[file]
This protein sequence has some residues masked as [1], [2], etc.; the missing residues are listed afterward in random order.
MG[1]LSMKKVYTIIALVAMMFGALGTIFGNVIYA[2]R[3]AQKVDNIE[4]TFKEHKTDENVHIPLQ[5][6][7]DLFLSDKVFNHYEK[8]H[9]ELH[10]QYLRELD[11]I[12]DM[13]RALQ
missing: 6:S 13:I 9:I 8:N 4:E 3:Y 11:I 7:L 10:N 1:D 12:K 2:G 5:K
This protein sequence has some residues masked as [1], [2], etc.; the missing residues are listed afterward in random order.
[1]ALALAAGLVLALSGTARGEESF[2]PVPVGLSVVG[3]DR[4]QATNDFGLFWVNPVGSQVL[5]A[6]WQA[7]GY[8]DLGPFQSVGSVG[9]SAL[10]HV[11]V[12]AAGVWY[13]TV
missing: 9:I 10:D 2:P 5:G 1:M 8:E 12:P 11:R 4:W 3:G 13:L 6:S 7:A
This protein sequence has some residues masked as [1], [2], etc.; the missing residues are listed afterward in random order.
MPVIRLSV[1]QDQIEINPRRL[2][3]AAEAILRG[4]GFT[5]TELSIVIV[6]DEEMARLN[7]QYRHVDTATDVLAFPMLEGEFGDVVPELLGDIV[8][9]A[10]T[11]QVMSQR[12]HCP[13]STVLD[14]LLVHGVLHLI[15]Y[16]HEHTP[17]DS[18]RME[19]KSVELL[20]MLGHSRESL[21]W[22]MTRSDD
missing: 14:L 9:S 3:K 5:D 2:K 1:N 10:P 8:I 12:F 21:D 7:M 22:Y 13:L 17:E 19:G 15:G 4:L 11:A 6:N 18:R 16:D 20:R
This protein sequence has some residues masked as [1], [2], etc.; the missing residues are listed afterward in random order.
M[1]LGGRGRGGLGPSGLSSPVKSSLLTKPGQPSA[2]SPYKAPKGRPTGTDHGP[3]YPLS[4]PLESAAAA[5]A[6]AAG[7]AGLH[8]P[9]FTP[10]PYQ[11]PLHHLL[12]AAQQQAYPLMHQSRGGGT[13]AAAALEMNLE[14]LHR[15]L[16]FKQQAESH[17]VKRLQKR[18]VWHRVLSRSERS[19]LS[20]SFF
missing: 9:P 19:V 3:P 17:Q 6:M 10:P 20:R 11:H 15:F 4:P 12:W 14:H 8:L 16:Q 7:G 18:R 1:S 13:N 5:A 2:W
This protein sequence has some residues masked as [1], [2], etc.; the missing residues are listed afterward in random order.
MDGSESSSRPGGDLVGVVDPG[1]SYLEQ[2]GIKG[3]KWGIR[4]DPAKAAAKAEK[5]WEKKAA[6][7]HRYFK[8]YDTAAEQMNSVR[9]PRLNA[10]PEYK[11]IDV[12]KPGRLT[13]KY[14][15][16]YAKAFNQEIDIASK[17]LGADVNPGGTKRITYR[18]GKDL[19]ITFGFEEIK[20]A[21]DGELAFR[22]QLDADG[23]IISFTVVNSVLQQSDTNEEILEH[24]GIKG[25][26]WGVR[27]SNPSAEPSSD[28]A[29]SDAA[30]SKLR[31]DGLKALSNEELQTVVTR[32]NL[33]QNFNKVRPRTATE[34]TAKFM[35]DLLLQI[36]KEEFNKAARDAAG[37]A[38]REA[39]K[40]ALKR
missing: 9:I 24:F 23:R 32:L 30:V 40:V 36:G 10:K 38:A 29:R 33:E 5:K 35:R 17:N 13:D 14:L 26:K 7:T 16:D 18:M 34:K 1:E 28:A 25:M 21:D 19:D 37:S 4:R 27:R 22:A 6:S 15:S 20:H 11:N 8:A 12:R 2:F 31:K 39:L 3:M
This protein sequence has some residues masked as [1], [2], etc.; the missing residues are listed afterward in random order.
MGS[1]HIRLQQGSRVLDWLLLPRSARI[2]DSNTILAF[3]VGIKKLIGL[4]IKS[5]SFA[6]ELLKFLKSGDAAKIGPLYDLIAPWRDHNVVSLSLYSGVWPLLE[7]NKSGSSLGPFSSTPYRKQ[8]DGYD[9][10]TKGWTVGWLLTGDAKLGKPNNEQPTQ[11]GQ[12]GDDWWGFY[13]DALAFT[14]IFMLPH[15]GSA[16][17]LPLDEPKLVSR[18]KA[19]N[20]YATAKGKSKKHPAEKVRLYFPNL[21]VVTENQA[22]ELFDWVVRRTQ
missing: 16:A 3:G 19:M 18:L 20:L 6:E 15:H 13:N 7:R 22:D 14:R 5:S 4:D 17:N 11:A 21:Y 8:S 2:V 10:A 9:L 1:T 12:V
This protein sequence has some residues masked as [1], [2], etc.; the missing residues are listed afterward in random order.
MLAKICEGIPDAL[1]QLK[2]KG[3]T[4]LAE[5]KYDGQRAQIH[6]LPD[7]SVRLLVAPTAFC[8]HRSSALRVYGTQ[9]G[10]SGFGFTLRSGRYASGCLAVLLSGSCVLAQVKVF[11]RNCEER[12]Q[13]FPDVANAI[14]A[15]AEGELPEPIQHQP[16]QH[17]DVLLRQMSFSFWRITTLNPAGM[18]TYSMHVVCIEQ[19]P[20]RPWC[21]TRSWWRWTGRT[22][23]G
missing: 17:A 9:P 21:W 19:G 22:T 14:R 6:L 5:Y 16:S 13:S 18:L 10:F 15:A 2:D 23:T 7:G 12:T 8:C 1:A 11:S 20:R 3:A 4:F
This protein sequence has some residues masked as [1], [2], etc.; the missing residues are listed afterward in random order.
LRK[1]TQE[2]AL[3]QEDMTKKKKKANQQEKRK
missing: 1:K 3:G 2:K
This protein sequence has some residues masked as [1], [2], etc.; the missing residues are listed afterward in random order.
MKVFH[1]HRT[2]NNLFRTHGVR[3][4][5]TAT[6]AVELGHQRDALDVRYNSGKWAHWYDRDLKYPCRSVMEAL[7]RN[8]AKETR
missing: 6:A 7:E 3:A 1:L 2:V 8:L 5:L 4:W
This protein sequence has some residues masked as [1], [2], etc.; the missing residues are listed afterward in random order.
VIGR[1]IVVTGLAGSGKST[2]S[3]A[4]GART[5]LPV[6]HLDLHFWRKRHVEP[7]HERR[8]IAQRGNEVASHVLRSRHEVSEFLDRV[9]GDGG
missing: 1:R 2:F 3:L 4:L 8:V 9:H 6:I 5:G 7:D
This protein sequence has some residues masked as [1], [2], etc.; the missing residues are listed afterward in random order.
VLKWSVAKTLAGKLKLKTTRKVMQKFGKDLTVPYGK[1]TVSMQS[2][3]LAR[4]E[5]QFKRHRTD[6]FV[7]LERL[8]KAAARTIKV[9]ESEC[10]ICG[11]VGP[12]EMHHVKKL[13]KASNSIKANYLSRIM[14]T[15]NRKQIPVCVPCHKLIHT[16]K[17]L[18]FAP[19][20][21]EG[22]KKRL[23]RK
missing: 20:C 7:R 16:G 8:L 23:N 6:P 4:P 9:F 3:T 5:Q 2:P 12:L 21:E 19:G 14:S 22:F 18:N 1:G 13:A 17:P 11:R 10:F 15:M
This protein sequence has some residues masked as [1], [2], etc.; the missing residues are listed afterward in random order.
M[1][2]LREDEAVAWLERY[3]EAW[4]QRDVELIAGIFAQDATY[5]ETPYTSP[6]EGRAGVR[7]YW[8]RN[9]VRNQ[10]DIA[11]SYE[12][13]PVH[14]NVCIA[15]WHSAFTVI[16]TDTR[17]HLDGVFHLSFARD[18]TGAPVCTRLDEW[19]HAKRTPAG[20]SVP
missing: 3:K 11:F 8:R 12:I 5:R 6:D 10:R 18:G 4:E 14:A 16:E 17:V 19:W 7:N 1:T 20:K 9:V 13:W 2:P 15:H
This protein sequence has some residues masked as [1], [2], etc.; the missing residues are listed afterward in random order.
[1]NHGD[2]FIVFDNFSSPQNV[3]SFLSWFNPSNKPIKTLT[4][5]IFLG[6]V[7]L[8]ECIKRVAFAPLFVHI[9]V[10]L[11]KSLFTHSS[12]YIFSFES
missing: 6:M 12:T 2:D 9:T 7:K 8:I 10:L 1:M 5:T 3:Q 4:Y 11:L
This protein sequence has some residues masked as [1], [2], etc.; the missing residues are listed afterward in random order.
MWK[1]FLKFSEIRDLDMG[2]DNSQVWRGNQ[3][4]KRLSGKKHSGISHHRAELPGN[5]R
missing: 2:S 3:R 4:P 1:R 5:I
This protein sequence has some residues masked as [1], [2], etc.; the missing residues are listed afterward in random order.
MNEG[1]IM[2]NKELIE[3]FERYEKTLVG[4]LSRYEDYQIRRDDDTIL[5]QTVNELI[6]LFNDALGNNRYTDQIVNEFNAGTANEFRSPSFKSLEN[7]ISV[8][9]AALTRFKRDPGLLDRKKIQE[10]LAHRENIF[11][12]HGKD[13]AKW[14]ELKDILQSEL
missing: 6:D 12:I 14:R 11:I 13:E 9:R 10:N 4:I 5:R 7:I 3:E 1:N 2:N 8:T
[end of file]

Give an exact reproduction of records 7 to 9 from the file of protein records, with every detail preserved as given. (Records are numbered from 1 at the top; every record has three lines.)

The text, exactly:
This protein sequence has some residues masked as [1], [2], etc.; the missing residues are listed afterward in random order.
MLAKICEGIPDAL[1]QLK[2]KG[3]T[4]LAE[5]KYDGQRAQIH[6]LPD[7]SVRLLVAPTAFC[8]HRSSALRVYGTQ[9]G[10]SGFGFTLRSGRYASGCLAVLLSGSCVLAQVKVF[11]RNCEER[12]Q[13]FPDVANAI[14]A[15]AEGELPEPIQHQP[16]QH[17]DVLLRQMSFSFWRITTLNPAGM[18]TYSMHVVCIEQ[19]P[20]RPWC[21]TRSWWRWTGRT[22][23]G
missing: 17:A 9:P 21:W 19:G 22:T 14:R 6:L 5:Y 16:S 13:S 18:L 10:F 15:A 2:D 23:T 7:G 12:T 8:C 1:A 11:S 20:R 3:A 4:F
This protein sequence has some residues masked as [1], [2], etc.; the missing residues are listed afterward in random order.
LRK[1]TQE[2]AL[3]QEDMTKKKKKANQQEKRK
missing: 1:K 3:G 2:K
This protein sequence has some residues masked as [1], [2], etc.; the missing residues are listed afterward in random order.
MKVFH[1]HRT[2]NNLFRTHGVR[3][4][5]TAT[6]AVELGHQRDALDVRYNSGKWAHWYDRDLKYPCRSVMEAL[7]RN[8]AKETR
missing: 6:A 7:E 3:A 1:L 2:V 8:L 5:L 4:W